Ninja - disguises (models)

Ninja – disguises (models)

Ninja explosives

Ninja explosives

Another important part of shinobi training involved disguises. Good spies blend into their environment, and shinobi learned to impersonate merchants, priests, farmers, and even samurai. Kunoichi learned disguises, too; they frequently took on the role of itinerant priestesses and spied on the men (and women) who visited shrines.

Poisons and explosives rounded out the shinobi’s arsenal. Hollow bamboo tubes made perfect natural casings for smoke bombs, fireworks, and grenades, used for diversions and destruction, depending on the mission at hand. Gunpowder came to Japan from China before the first European traders introduced the country to firearms, and ninja were using explosives long before the first samurai held a gun. Fortunately for the shinobi, many of the ingredients required to produce explosive powders—horse dung, moxa, camphor, and even saltpeter—were in plentiful supply in the mountainous regions Japan’s most important shinobi clans called home.

Ninja - Shinobi Armor (Training)

Ninja – Shinobi Armor (Training)

The ninjas’ diverse and unusual skill set made them uniquely suited to their role as spies and assassins. Ironically, that same set of skills creates a good detective, which is why I chose to set my Shinobi Mystery series in medieval Japan, and to make my investigator—Hiro Hattori—a master ninja. A man who can kill in many ways can also recognize the various ways a victim might have died, and Hiro’s forensic skills make him a formidable investigator as well as an assassin.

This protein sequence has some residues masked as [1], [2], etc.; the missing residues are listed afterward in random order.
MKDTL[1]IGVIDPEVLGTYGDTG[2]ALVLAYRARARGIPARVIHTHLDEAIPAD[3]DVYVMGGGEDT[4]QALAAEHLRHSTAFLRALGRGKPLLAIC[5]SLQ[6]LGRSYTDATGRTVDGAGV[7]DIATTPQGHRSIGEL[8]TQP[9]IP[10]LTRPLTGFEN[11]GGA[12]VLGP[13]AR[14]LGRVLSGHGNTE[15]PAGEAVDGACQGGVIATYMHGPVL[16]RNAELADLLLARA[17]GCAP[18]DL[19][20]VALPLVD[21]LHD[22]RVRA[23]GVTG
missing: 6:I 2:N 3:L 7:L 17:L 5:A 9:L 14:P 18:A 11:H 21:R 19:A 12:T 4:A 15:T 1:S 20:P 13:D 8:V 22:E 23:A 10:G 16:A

As a bonus, Hiro’s training allows me to introduce a variety of unusual weapons and tactics to the Shinobi Mystery novels—and not only in the murderers’ hands. Each book will feature a different shinobi tactic, disguise, or weapon (sometimes more than one)—and the newest mystery, Flask of the Drunken Master, has at least one…explosive…surprise in store for the unsuspecting reader. I hope you’ll join me for Hiro’s most recent adventure in medieval Japan!





Susan Spann Flask of the Drunken Master

Buy your copy here.

Publisher: St. Martin’s Press